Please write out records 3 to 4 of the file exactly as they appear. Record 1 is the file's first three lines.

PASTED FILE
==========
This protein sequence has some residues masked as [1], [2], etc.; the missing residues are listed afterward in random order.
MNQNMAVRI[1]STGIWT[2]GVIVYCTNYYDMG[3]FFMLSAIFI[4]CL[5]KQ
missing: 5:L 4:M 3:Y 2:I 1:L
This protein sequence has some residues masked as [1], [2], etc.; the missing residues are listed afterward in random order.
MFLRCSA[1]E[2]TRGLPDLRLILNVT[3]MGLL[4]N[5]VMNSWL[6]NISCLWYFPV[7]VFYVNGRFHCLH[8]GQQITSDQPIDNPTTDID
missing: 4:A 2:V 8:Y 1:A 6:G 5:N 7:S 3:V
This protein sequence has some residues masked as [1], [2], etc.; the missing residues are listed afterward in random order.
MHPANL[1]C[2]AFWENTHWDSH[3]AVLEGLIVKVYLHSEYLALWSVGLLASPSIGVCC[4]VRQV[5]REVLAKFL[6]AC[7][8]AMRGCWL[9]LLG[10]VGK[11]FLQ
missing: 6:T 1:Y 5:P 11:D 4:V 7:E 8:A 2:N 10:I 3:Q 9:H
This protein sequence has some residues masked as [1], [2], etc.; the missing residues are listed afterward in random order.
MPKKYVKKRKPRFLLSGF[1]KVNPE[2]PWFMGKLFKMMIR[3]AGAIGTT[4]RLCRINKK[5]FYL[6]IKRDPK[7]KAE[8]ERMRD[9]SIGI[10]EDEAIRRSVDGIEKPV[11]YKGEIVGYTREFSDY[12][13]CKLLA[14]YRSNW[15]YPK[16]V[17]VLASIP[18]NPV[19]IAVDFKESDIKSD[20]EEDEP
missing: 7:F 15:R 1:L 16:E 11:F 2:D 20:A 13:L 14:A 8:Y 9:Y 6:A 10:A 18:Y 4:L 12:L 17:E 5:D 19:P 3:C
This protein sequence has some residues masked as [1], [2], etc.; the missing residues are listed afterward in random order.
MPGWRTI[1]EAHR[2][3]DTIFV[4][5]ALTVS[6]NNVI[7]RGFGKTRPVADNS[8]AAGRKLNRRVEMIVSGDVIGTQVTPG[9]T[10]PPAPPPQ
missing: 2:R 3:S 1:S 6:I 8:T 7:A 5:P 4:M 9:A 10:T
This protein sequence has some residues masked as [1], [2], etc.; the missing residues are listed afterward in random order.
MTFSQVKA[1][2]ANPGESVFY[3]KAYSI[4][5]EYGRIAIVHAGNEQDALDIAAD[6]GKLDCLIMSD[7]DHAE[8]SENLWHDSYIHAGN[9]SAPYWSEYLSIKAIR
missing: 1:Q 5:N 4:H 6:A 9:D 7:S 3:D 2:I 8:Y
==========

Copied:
This protein sequence has some residues masked as [1], [2], etc.; the missing residues are listed afterward in random order.
MHPANL[1]C[2]AFWENTHWDSH[3]AVLEGLIVKVYLHSEYLALWSVGLLASPSIGVCC[4]VRQV[5]REVLAKFL[6]AC[7][8]AMRGCWL[9]LLG[10]VGK[11]FLQ
missing: 6:T 1:Y 5:P 11:D 4:V 7:E 8:A 2:N 10:I 3:Q 9:H
This protein sequence has some residues masked as [1], [2], etc.; the missing residues are listed afterward in random order.
MPKKYVKKRKPRFLLSGF[1]KVNPE[2]PWFMGKLFKMMIR[3]AGAIGTT[4]RLCRINKK[5]FYL[6]IKRDPK[7]KAE[8]ERMRD[9]SIGI[10]EDEAIRRSVDGIEKPV[11]YKGEIVGYTREFSDY[12][13]CKLLA[14]YRSNW[15]YPK[16]V[17]VLASIP[18]NPV[19]IAVDFKESDIKSD[20]EEDEP
missing: 7:F 15:R 1:L 16:E 11:F 2:D 20:A 13:L 14:A 8:Y 9:Y 6:A 10:A 18:Y 4:L 12:L 17:E 5:D 19:P 3:C